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  • Scott Adams

    Can Bifidobacterium Lead to Better Celiac Disease Treatments?

    Scott Adams
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    Reviewed and edited by a celiac disease expert.

      A recent study shows that bifidobacterium digests intact gluten proteins, and reduces cytotoxicity and inflammatory responses. Can it help treat celiac disease?


    Wall art in Bologna. Image: CC BY 2.0--Antonella Morrone
    Caption: Wall art in Bologna. Image: CC BY 2.0--Antonella Morrone

    Celiac.com 06/03/2020 - Bifidobacterium breaks down gluten in the gut, and reduces toxicity and inflammation. Could bifidobacteria-based probiotics could play a role in the treatment of celiac disease?

    When people with celiac disease eat gluten, they usually experience inflammation, and, if untreated, damage to the gut. Recent studies indicate that people with celiac disease may have lower levels of bifidobacteria in the intestinal lumen. A team of researchers recently set out to investigate the digestion of intact gluten proteins by various species of bifidobacterium.



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    The research team included Natália Ellen Castilho de Almeida, Franciele Grego Esteves, José Roberto Aparecido dos Santos-Pinto, Carla Peres de Paula, Anderson Ferreira da Cunha, Iran Malavazi, Mario Sergio Palma, and Edson Rodrigues-Filho. They are variously affiliated with the Federal University of São Carlos, São Carlos, São Paulo, Brazil.; Department of Chemistry, Federal University of São Carlos (UFSCar), São Carlos, São Paulo, Brazil; Center of Study of Social Insects, Department of Biology, Institute of Biosciences of Rio Claro, São Paulo State University (UNESP), Rio Claro, São Paulo, Brazil; and the Department of Genetics and Evolution, Biotechnology Graduate Program (PPGBiotec), Federal University of São Carlos, São Carlos, São Paulo, Brazil.

    In their paper, the research team describes the ways in which Bifidobacterium bifidum, Bifidobacterium longum, Bembidion breve, Bifidobacterium animalis, alone and also a Bifidobacterium combination, influence the digestion of complete gluten proteins, and also affect the related immunomodulatory responses caused by the generated peptides. 

    The team assessed cytotoxicity and proinflammatory responses by studying NF-kB p65 activation, and TNF-α and IL-1β cytokine expression in Caco-2 cell cultures exposed to gluten-derived peptides. 

    The peptides successfully reduced cytotoxic action and proinflammatory marker levels compared with gluten fragments created during non-inoculated digestion. These results indicate that bifidobacteria-based probiotics could play a future role in the treatment of celiac disease.

    Read more in the Journal of Agricultural and Food Chemistry, 2020, 68, 15, 4485-4492


     

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    bifidobacteria-based probiotics: I take this probiotic daily. It helped me tremendously before diagnosis was complete. I could not leave the house before beginning the regimen. HOWEVER, it does not protect from gluten reaction. If I am contaminated unknowingly, the severe reactions are just as quick and just as severe with the probiotic as without.....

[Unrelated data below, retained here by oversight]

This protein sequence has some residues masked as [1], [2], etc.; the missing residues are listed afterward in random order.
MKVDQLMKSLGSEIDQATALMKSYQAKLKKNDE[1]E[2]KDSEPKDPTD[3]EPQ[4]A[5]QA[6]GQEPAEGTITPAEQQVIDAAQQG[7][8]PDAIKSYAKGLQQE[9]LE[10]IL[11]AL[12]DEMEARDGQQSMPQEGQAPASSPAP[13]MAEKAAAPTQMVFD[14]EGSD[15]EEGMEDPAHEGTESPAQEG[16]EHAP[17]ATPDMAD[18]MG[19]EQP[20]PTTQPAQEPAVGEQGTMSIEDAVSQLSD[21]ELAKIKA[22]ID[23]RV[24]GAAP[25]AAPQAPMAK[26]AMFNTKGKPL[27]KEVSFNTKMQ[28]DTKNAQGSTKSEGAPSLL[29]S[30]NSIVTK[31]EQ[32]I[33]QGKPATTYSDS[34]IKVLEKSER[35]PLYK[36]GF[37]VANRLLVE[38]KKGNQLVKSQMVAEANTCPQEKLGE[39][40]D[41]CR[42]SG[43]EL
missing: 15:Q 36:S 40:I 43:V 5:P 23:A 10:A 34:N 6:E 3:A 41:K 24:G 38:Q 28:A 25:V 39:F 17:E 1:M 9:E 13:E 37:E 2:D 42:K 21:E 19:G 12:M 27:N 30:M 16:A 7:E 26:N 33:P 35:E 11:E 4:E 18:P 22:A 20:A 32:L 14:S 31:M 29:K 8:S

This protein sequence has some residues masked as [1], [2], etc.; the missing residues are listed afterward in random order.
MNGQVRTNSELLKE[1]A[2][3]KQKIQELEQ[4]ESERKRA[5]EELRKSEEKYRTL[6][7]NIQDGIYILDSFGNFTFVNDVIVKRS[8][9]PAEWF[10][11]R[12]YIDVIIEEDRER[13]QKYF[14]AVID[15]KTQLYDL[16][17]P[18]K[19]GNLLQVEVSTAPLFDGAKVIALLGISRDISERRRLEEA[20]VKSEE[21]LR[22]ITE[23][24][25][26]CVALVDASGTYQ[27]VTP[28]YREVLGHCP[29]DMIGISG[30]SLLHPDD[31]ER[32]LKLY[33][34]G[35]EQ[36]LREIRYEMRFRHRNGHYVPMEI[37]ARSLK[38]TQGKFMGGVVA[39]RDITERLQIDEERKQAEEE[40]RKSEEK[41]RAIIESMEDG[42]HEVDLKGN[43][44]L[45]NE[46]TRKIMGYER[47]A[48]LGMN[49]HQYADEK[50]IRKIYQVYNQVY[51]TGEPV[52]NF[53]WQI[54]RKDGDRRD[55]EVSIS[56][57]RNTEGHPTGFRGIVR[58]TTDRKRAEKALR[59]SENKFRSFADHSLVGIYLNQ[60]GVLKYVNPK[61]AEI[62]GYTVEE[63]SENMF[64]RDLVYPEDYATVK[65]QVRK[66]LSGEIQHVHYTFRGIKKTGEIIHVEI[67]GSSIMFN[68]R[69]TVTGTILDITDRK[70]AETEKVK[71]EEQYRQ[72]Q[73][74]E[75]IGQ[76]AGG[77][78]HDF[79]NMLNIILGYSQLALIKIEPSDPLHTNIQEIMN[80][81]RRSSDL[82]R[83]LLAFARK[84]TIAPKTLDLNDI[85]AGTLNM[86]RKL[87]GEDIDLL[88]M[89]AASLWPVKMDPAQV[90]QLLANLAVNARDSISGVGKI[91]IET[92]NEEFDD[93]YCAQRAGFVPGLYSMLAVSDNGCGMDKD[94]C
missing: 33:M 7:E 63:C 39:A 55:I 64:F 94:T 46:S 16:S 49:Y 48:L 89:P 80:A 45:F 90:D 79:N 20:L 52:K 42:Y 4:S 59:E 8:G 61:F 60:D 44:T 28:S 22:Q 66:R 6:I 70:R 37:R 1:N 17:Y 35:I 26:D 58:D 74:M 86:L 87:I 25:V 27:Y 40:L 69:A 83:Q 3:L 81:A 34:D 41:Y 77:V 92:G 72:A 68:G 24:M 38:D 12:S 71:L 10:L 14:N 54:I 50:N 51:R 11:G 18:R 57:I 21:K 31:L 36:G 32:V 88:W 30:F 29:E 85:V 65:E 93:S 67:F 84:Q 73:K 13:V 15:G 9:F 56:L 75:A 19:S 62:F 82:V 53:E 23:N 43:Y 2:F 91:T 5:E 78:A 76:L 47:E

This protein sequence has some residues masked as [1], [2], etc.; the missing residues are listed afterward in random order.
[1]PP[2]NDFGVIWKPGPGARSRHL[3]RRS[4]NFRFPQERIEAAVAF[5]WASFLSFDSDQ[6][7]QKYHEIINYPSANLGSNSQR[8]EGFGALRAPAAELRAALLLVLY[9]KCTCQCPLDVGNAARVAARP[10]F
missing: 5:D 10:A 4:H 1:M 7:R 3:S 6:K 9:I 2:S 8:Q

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    Guest ANTHONY COLATRELLA

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    Certainly worthy to report, Scott, but certainly not anything new---the ability of gut bacteria, including Bifidobacteria, to  degrade gluten and their anti-inflammatory properties have been known for over a decade---in fact over the years scores of GI and oral bacteria have been shown to possess this capability---in 2013, 2014, and 2015 there were already done 3 RCTs in HUMANS each one using different species/strains of Bifidobacteria (including those in this study)--none reported statistically significant beneficial results and called for additional studies---and indeed since then and up to 2019, 6 other studies have been done with similar as well as other bacteria---without major clinical benefits--with one exception----a systematic review and meta -analysis of this field --from McGill University-- is due to be published very soon---we will see what that analysis finds. 

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    On 6/9/2020 at 11:15 AM, Guest dappy said:

    bifidobacteria-based probiotics: I take this probiotic daily. It helped me tremendously before diagnosis was complete. I could not leave the house before beginning the regimen. HOWEVER, it does not protect from gluten reaction. If I am contaminated unknowingly, the severe reactions are just as quick and just as severe with the probiotic as without.....

    I agree. 

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  • About Me

    Scott Adams was diagnosed with celiac disease in 1994, and, due to the nearly total lack of information available at that time, was forced to become an expert on the disease in order to recover. In 1995 he launched the site that later became Celiac.com to help as many people as possible with celiac disease get diagnosed so they can begin to live happy, healthy gluten-free lives.  He is co-author of the book Cereal Killers, and founder and publisher of the (formerly paper) newsletter Journal of Gluten Sensitivity. In 1998 he founded The Gluten-Free Mall which he sold in 2014. Celiac.com does not sell any products, and is 100% advertiser supported.


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